Abstracts: Abstracts Presented at the 2nd Annual Meeting of the North American NeuroEndocrine Tumor Society, October 2-3, 2009, Charlotte, North Carolina
H. Lee Moffitt Cancer Center, Tampa, FL.
Gastroenteropancreatic neuroendocrine tumors (GEP-NETs) frequently metastasize to the liver. Hepatic artery embolization is an important therapeutic modality in patients with liver-predominant metastases. NETs are highly vascular and are known to express both VEGF and VEGFR. We hypothesize that administration of sunitinib malate, a VEGFR inhibitor, following hepatic artery embolizaiton will delay tumor revascularization and extend progression-free survival.
Patients with differentiated GEP-NETs metastasized to the liver underwent a series of selective arterial embolizations followed by sunitinib (one week after each embolization, and continued until disease progression or up to a maximum of 8 cycles). Radiographic response rates were assessed by RECIST criteria.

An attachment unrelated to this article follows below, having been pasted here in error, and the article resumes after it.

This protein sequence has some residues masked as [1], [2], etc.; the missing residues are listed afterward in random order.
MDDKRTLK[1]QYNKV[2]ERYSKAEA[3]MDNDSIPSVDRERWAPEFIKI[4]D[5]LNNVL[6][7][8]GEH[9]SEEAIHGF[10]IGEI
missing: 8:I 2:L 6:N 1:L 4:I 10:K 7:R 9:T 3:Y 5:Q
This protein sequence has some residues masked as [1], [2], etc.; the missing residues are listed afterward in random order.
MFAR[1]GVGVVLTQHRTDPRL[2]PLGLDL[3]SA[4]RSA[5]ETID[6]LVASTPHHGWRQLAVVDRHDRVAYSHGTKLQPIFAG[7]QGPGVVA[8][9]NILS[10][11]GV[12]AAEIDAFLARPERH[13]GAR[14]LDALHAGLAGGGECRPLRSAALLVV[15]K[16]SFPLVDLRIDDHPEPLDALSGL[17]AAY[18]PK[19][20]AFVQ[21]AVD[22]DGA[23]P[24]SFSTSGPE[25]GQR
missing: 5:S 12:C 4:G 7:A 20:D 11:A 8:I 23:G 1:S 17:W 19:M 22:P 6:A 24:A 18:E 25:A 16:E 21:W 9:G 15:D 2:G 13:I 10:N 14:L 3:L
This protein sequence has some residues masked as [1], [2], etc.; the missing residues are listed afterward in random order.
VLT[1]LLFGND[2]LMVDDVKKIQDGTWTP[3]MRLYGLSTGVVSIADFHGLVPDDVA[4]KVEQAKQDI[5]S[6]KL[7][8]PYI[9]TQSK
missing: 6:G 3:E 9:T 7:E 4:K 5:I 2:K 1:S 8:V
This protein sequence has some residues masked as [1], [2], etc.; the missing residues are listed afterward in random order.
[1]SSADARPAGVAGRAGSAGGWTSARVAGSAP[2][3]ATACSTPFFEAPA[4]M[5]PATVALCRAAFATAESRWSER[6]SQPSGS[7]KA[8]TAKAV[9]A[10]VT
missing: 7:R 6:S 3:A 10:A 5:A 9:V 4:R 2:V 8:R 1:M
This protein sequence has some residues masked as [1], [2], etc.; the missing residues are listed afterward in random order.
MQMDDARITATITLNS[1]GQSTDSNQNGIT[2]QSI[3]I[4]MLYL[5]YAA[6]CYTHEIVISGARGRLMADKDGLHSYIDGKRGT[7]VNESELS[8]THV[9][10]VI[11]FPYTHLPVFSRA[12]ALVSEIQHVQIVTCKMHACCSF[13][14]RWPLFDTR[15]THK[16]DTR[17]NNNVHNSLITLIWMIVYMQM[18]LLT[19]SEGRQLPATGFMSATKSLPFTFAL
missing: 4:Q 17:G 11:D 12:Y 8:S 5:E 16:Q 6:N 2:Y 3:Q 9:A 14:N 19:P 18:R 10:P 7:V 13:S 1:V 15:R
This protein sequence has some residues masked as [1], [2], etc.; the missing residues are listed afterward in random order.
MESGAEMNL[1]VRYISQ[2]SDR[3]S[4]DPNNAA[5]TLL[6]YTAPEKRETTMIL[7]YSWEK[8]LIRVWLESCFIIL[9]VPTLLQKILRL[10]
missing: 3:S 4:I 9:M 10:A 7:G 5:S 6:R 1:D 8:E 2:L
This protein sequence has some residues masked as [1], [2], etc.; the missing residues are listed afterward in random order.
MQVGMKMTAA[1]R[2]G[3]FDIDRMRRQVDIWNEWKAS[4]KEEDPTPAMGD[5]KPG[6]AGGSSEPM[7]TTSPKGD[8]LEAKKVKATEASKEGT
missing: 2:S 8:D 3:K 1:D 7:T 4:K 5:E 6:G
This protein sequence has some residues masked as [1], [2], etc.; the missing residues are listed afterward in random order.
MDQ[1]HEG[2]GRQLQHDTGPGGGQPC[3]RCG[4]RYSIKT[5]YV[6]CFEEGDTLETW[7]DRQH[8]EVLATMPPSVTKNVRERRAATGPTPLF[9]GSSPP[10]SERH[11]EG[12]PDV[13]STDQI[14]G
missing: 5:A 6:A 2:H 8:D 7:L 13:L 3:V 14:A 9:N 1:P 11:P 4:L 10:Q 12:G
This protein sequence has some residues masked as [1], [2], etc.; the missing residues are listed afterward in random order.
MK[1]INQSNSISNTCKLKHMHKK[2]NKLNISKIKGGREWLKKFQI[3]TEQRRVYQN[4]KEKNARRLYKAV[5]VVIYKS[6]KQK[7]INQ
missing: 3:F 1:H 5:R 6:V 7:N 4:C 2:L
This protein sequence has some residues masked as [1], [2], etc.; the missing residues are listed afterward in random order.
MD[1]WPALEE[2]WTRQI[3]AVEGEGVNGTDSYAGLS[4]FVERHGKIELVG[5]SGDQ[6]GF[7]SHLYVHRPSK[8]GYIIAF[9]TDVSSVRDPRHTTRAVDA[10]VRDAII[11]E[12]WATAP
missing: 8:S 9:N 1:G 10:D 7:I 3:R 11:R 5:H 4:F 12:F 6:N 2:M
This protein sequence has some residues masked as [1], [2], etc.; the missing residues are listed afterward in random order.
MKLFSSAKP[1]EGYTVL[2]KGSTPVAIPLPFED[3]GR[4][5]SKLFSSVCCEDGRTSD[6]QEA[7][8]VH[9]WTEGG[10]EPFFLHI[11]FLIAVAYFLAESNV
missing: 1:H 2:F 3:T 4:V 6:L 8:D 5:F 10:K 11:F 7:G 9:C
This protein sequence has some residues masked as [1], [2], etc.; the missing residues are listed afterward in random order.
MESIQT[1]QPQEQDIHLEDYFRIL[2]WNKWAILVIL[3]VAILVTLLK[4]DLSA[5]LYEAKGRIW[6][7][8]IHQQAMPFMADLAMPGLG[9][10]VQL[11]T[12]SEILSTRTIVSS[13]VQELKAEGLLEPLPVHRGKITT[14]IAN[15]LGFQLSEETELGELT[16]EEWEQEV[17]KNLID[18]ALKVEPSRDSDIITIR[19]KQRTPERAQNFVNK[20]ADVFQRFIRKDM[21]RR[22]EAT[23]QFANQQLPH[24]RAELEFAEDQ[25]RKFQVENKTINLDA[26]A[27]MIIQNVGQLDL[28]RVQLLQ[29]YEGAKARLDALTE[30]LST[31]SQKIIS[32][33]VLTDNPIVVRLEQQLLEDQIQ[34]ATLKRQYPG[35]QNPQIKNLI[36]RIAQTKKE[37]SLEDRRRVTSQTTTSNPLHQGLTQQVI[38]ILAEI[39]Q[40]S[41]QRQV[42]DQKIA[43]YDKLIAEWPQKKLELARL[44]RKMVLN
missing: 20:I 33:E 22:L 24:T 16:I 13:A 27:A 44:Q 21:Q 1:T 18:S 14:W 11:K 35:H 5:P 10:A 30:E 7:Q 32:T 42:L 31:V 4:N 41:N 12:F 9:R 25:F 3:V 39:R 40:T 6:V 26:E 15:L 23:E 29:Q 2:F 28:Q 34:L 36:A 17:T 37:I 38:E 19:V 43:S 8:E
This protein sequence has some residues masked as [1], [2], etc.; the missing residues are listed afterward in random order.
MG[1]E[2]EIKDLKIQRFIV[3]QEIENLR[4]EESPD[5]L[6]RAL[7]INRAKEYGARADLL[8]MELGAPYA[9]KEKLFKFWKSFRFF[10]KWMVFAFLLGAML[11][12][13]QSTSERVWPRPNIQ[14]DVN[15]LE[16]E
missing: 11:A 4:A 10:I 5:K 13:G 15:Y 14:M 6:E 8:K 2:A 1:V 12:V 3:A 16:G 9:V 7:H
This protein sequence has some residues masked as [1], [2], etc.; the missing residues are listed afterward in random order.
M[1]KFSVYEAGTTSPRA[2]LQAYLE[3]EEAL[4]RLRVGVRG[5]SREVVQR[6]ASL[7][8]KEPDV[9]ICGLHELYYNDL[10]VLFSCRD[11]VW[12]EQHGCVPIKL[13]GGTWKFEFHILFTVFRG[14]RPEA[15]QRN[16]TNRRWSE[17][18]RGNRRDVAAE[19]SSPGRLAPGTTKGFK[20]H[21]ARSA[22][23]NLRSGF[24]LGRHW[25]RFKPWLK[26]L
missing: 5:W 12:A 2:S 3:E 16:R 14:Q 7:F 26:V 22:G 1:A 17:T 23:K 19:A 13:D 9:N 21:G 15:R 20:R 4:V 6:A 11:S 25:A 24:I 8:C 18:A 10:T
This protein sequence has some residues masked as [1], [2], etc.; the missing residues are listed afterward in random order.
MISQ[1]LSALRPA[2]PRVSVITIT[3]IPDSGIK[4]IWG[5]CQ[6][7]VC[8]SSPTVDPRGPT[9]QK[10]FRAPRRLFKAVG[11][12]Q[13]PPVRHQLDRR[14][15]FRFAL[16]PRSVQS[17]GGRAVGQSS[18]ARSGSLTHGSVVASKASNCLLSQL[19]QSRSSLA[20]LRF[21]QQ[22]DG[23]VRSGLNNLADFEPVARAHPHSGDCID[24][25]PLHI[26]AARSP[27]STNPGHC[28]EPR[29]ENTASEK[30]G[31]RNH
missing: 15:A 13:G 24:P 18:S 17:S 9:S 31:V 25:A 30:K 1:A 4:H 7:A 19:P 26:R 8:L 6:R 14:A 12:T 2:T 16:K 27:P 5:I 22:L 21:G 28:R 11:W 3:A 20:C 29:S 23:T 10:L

Fourteen patients have been enrolled to date. Primary tumor sites include the small-intestine (11), rectum (2), and pancreas (1). The initial starting dose of sunitinib was 50 mg, however all five patients enrolled at this dose required dose reductions. Consequently, the starting dose was reduced to 37.5 mg resulting in improved tolerance. Nine patients (64%) had a partial radiographic response (PR), four patients (28%) had stable disease (SD) and one patient (7%) had progressive disease (PD) as best response. At a median follow-up of 8 months, progression-free survival (PFS) is 79%. Seven grade 3 toxicity events were reported in six patients. Serum VEGF levels increased byan average of 107 pg/ml (88%) after embolizations.
Hepatic artery embolization is a highly active treatment option for patients with metastatic GEP-NETs. Embolization stimulates release of VEGF into the circulation. Sunitinib can be safely administered following hepatic artery embolization at a dose of 37.5 mg. Longer follow-up is needed to assess whether this strategy results in prolonged time to tumor progression.